- Paperback: 640 pages
- Publisher: Wadsworth Publishing; 3 edition (October 28, 1998)
- Language: English
- ISBN-10: 0155078275
- ISBN-13: 978-0155078277
- Product Dimensions: 1 x 7.2 x 9.5 inches
- Shipping Weight: 2.2 pounds (View shipping rates and policies)
- Average Customer Review: 3 customer reviews
- Amazon Best Sellers Rank: #829,856 in Books (See Top 100 in Books)
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Language: Its Structure and Use 3rd Edition
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About the Author
Edward Finegan (MA and PhD, Ohio University) specializes in sociolinguistics, discourse analysis, forensic linguistics, and the history and structure of the English language. He served as chair of the Department of Linguistics at USC and currently serves as director of USC's Center for Excellence in Teaching. President of the International Association of Forensic Linguists, Finegan is editor of DICTIONARIES: THE JOURNAL OF THE DICTIONARY SOCIETY OF NORTH AMERICA and has been Liberal Arts Fellow in Law and Linguistics, Harvard University; Visiting Professor at University of Zurich; and Visiting Scholar at University of Helsinki. He also served as Director of American Language Institute/National Iranian Radio and Television [1975-1976 in peaceful times]. He is the recipient of many teaching awards and honors.
Top customer reviews
My students found it easy to understand but difficult to use. The rather diffuse style makes it hard to use as a reference, and the lack of examples made it difficult for them to translate the topics discussed into actual phenomena. I, on the other hand, was embarassed by the many innacuracies in the book. Of course, any introductory textbook necessarily contains oversimplifications, but ideally these should serve some pedagogical purpose. LISU contains an unfortunate number of misrepresentations that are difficult to justify. Here are a few (based towards areas in which I feel confidant to judge):
1. The chapter on historical linguistics (though it starts of strong with a very cogent demonstration of the comparative method using Malayo-Polynesian languages) degenerates into something less commendable in the section on language families, concentrating on the language families I know best, I note the following problems (by page):
479: It is claimed that of Sino-Tibetan languages, only Tibetan and Burmese have speaker populations of over a million. This is simply untrue (see the case of Meithei [=Manipuri], for example).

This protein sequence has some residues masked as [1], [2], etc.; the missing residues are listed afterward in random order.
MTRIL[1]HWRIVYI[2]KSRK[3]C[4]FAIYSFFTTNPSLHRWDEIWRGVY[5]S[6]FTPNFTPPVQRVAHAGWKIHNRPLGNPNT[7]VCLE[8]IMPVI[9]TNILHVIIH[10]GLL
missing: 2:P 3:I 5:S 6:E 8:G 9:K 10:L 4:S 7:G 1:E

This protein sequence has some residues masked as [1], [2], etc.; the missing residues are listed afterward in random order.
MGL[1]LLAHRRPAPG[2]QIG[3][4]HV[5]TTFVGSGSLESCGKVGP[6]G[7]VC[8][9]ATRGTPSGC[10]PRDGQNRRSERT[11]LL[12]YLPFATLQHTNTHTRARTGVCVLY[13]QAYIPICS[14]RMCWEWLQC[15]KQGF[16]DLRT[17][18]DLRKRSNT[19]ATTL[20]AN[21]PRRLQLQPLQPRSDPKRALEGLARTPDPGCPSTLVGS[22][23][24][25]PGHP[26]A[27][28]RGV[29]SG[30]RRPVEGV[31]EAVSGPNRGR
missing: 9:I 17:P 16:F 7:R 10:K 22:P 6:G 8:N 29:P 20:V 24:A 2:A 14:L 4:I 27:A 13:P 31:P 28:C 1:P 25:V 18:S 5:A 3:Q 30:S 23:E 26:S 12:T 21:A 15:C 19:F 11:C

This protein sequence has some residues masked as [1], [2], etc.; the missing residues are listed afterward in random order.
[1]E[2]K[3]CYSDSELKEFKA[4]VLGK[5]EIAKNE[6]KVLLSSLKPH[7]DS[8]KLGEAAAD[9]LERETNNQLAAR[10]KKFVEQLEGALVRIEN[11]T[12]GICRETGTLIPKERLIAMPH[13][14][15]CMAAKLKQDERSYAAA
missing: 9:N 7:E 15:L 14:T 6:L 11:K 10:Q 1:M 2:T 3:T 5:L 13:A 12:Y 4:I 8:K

484: It is claimed that Cambodian is the largest language in the Mon-Khmer family. This claim is based upon the curious assumption that Vietnamese is not Mon-Khmer, which does not reflect the consensus of scholars in the field.
Later (p. 486), it is even claimed that Vietnamese "does not have any clear genetic relationships," which is false--little could be more clear than the relationship between Vietnamese and the other Vietic languages. And all these languages are clearly Mon-Khmer.
If one is looking for distant relatives of Mon-Khmer, one should start with the Munda languages (a language family of India, with millions of speakers), which most everyone now agrees are related to Mon-Khmer.
485: There is a curious mishandling of the Tai family: "Tai languages may be related to a number of languages spoken in Vietnam, with which they may form a Kam-Tai family." What the author seems to mean is that "Tai languages are related to a number of languages in China (the Kam-Sui languages), with which they form the Kam-Tai family. Kam-Tai, in turn, may be related to a number of languages of China and Vietnam, with which they may form a Tai-Kadai family."
2. In the section on writing systems, the text presents a largely discredited notion of where writing systems came from. Of course, this is true of most linguistics textbooks that treat this subject, so it is not a failing peculiar to LISU. But note that on p. 432, a cuneiform symbol is both misidentified and rotated at a peculiar and misleading fashion.
3. In the chapter on phonetics, flaps and trills are grouped, inexplicably, with clicks, despite the fact that they share few articulatory properties and do not even employ the same airstream mechanism.
I hope that these errors and misrepresentations, which seem quite dense in certain parts of the text, are not representative of the accuracy of the text as a whole. It is true, of course, that these specific criticisms pick at nits. But why is it better to mislead students than to leave them in ignorance?
There are better introductory linguistics textbooks, although these too have their failings. The Fromkin et al. is great for an in-depth course, and Fromkin and Rodman is fine for a survey course. O'Grady, Dobrovolsky, and Aaronoff has some nice strengths, as well. Any of these three books makes a better text for an introductory linguistics course than LISU. LISU, however, would probably be a better choice than these books for individuals who want to learn some linguistics outside of a structured course, a fact which is reflected in some of the positive reviews on this page.
However, whoever designed the book, please take note: Chapter numbers at the top of the pages would be appreciated. It is very difficult to find a particular chapter without them. Also, the paper is too...too...WHITE. The black type against the blaring white of the bleached paper gives one tired eyes after only a few moments of study. Also, a bit of color would be appreciated in the charts and graphs to enable a student to clearly note the divisions Finegan makes in language.
Overall, academically, Finegan's is a decent book; design-wise, it is in vast need of an over-haul. Now that I have violated several language maxims, I bit you all a good night.